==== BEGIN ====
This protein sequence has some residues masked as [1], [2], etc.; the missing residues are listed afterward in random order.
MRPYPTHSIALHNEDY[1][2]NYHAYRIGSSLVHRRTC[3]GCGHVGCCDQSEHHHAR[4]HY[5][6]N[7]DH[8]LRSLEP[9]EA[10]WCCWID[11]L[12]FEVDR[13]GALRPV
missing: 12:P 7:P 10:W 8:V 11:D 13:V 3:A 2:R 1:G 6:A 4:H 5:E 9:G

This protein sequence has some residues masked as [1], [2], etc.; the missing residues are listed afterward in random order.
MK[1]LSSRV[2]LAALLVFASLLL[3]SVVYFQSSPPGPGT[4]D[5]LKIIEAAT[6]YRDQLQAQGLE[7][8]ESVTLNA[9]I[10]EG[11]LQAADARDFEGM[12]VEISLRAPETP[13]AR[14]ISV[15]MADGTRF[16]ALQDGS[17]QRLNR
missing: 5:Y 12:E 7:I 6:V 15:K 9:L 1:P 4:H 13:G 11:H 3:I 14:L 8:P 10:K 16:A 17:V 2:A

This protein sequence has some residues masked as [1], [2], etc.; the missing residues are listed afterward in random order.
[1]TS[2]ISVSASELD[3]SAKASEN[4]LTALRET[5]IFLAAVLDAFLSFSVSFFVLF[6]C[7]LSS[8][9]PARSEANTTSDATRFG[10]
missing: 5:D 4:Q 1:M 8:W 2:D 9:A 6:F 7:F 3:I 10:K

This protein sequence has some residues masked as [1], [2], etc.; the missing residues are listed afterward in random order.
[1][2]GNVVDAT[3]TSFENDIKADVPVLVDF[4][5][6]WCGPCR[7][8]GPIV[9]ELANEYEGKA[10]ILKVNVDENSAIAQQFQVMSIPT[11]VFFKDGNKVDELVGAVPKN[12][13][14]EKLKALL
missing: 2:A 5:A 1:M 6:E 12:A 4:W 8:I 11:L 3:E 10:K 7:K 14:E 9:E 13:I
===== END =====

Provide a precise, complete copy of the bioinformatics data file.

This protein sequence has some residues masked as [1], [2], etc.; the missing residues are listed afterward in random order.
MRPYPTHSIALHNEDY[1][2]NYHAYRIGSSLVHRRTC[3]GCGHVGCCDQSEHHHAR[4]HY[5][6]N[7]DH[8]LRSLEP[9]EA[10]WCCWID[11]L[12]FEVDR[13]GALRPV
missing: 12:P 7:P 10:W 8:V 11:D 13:V 3:A 2:R 1:G 6:A 4:H 5:E 9:G

This protein sequence has some residues masked as [1], [2], etc.; the missing residues are listed afterward in random order.
MK[1]LSSRV[2]LAALLVFASLLL[3]SVVYFQSSPPGPGT[4]D[5]LKIIEAAT[6]YRDQLQAQGLE[7][8]ESVTLNA[9]I[10]EG[11]LQAADARDFEGM[12]VEISLRAPETP[13]AR[14]ISV[15]MADGTRF[16]ALQDGS[17]QRLNR
missing: 5:Y 12:E 7:I 6:V 15:K 9:L 1:P 4:H 13:G 11:H 3:I 14:L 8:P 10:K 16:A 17:V 2:A

This protein sequence has some residues masked as [1], [2], etc.; the missing residues are listed afterward in random order.
[1]TS[2]ISVSASELD[3]SAKASEN[4]LTALRET[5]IFLAAVLDAFLSFSVSFFVLF[6]C[7]LSS[8][9]PARSEANTTSDATRFG[10]
missing: 5:D 4:Q 1:M 8:W 2:D 9:A 6:F 7:F 3:I 10:K

This protein sequence has some residues masked as [1], [2], etc.; the missing residues are listed afterward in random order.
[1][2]GNVVDAT[3]TSFENDIKADVPVLVDF[4][5][6]WCGPCR[7][8]GPIV[9]ELANEYEGKA[10]ILKVNVDENSAIAQQFQVMSIPT[11]VFFKDGNKVDELVGAVPKN[12][13][14]EKLKALL
missing: 2:A 5:A 1:M 6:E 12:A 4:W 8:I 11:L 3:E 10:K 7:K 14:E 9:E 13:I